Catch Me If You Can: Minimizing Cheating in the Classroom. Part 2 of 2

In the last post, I broke the painful news that your students are going to cheat. This is not a new phenomenon, but what can the educator do to eliminate it? The bad news is…nothing. It is impossible to eliminate cheating, but you can make it more difficult for the cheaters to be successful. Minimizing the opportunity is the best that we can hope for.

One of the most important strategies is to set out expectations for honesty in your class from the start. Can the students collaborate on homework assignments? Is it acceptable to use old exams to study from? In the same vein, be very explicit in your syllabus as to the penalties for cheating and be prepared to deliver on them. More on this in a moment.

Reduce the temptation to cheat. Demonstrate that you care about academic integrity by your actions. Many teachers may believe that their lack of oversight during test sessions signifies respect towards the honest of their students; Cizek noted that it actually increases cheating. In addition this irritates students who expect teachers to monitor the testing environment and are discouraged if teachers are ignoring classmates’ obvious cheating. Resist the urge to sit up front and work on other items during the exam. Movement and observation from the back of the class improves the motivation of students to maintain honesty exponentially. Have your students turn off and place all cellphones on a desk at the front of the class. All backpacks should be placed in a separate area of the class or placed behind the student’s desk. Doing so will make it more difficult for the student to peer into them.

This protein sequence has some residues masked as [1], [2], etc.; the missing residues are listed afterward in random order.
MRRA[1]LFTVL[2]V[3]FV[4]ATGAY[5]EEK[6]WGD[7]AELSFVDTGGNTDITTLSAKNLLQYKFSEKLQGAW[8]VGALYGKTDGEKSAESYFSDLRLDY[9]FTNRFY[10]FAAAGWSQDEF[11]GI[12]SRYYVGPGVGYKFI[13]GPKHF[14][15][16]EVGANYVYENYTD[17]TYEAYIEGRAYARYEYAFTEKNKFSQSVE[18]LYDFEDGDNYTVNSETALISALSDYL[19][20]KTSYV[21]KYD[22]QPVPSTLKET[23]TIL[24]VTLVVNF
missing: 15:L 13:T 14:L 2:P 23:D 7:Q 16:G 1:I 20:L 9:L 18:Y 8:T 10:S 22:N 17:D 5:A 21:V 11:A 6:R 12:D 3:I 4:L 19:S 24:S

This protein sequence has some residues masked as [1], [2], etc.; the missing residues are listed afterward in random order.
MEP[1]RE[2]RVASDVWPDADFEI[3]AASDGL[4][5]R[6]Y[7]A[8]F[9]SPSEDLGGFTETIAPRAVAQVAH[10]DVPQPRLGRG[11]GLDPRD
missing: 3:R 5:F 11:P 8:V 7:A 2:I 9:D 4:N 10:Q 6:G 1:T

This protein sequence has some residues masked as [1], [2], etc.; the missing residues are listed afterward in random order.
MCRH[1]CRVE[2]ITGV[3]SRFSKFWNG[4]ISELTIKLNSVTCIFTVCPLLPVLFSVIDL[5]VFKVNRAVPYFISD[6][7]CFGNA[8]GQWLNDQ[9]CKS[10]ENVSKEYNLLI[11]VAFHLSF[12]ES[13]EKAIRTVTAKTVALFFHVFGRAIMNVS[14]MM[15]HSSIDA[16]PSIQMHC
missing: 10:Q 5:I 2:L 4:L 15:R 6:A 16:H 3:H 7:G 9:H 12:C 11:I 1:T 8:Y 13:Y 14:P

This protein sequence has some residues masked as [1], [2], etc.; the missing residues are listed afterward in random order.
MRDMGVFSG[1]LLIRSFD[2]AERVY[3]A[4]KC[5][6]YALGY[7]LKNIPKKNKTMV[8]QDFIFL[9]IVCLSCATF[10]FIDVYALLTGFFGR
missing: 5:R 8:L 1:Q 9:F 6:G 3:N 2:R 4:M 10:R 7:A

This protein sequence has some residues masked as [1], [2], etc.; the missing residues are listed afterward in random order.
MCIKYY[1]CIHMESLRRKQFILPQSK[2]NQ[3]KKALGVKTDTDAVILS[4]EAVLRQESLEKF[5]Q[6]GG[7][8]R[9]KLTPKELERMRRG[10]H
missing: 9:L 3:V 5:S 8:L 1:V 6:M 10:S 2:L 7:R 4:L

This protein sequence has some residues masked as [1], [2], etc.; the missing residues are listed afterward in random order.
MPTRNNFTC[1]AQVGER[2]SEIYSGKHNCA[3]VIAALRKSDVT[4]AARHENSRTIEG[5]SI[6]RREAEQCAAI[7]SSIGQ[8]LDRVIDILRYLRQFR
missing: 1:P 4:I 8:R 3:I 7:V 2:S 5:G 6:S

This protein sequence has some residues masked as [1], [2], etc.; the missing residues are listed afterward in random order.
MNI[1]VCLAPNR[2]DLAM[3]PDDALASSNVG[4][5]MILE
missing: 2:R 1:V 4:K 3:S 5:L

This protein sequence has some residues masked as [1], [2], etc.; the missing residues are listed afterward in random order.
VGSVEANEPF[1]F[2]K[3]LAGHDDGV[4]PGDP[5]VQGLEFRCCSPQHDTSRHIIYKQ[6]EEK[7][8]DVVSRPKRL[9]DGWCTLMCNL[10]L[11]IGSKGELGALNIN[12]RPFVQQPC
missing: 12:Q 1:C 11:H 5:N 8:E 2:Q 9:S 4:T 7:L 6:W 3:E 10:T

Utilize high level, critical thinking types of questions. Most of the information that students bring with them consists of items that are easily memorized. Early on, the instructor should develop and deliver questions at the application and analysis level of Blooms. Educators should become well versed in the development and interpretation of test item development. Using test banks from publisher, verbatim, should be viewed as a mortal sin as most are written at the knowledge level. In addition to critical thinking items on the test, exams should be timed. Doing so will make it more difficult for students to search for the multiple bits of information to make a decision on their selected answer.

Randomize your test items as well as choices. This does not mean that you must have multiple versions of the exam for a particular class, but having, not only the questions in random order but the item responses as well will give the appearance of multiple test versions.

Have an open and honest discussion as to the importance of academic honesty, especially as related to the emergency care of patients. Stress that not being able to formulate a plan of care due to failure of the students to become competent EMS providers could have an adverse effect, not only on the patient but upon their own career as well. With the easy access of litigation in America today a lawsuit due to their inability to provide the standard of care due a patient, could be costly, both personally and professionally.

In the event of a cheating event, deal with it expeditiously. Obviously, you must follow the regulations set out by your facility, but it is imperative that the issue be dealt with. It is true that the issue must be handled in a confidential manner, but the informal class grapevine will broadcast the message without any school officials violating policy. An educator who becomes known as someone who does not address cheating in the class becomes as guilty as the student who cheats.

Cizek, G. J. (1999). Cheating on tests: How to do it, detect it, and prevent it. Mahwah, NJ: Erlbaum.


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